3 Foolish Mistakes Preachers Make with Commentaries

Commentaries are resources for preachers, not sources for sermons. They are tools that help us in the passage study phase of our preparation. They are not a sermon bank of material waiting to be pilfered and preached.

If you read the introductory preface to a commentary (which would be unusual behaviour, I suspect!) you will see that the commentary or series is targeted toward a specific audience. Perhaps it is aimed at non-Greek trained lay people, or at seminarians, pastors and Bible teachers with some Greek, or whatever. In reality, these categories are so broad that I would prefer to view them not as targeted communication, but as descriptions of a range within which the writer offers his or her explanation.

Preaching is different. When you preach your goal is not just explanation to a broad audience, but targeted transformation in a specific audience. You can be much more specific in knowing who your listeners are and what they need to hear – not only by way of explanation, but also with an emphasis on application.

Here are three more related comments on preaching and commentaries:

1. Watch out for atomisation. The vast majority of commentaries are highly atomistic. While a good commentator will be aware of the discourse level unity of the passage, it is hard to find commentaries that are overtly aware of the macro level flow within a book  It seems to me that often the commentator is so engrossed in the phrase-by-phrase explanation, that a stretch and coffee break before proceeding with the writing can lead to a sense of atomisation in the end product.  The preacher is not offering a book where the listener can go back and review the section introduction, or re-read complex sentences. The preacher is offering an aural exposure to both explanation and application of a text. Different.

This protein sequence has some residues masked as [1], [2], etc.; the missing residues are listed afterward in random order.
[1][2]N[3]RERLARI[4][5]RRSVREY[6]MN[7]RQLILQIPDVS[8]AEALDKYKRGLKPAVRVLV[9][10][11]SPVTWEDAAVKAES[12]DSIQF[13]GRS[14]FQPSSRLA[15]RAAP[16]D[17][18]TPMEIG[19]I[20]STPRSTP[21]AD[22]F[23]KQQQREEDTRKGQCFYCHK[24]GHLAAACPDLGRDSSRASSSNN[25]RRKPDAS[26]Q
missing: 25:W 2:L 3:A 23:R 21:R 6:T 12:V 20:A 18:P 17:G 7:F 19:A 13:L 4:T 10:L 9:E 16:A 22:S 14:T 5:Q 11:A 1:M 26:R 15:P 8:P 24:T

2. Only quote a commentary if the quote is exceptionally valuable.  You don’t need to prove you read commentaries (or checked in with Calvin, or whoever).  You don’t need to feel inadequate to be the preacher (though we all are) – they invited you to preach, not Doug Moo or Tom Schreiner. Study and prepare to the point that you can effectively explain and apply the text. Only quote a sentence or two from a commentary if it really is uniquely pithy, arresting, compelling and gripping, not to mention helpful!

3. Don’t feel obligated to cite your sources.  If you do quote, no need to cite sources every time. Preaching is not an academic essay. Sometimes the reference to an unknown name can be unhelpful, sometimes (depending on the name), downright distracting or humourous! If who it was makes a difference, cite them (i.e.Churchill), but if not, just say “one writer put it like this…” (anyone who cares can always ask you afterwards).

Previous articleThe Danger of Being Slightly Off-Course
Next articleFree eBook: Luther's Commentary on Galatians
info@cordeo.org.uk'
Peter Mead is involved in the leadership team of a church plant in the UK. He serves as director of Cor Deo—an innovative mentored ministry training program—and has a wider ministry preaching and training preachers. He also blogs often at BiblicalPreaching.net and recently authored Pleased to Dwell: A Biblical Introduction to the Incarnation (Christian Focus, 2014).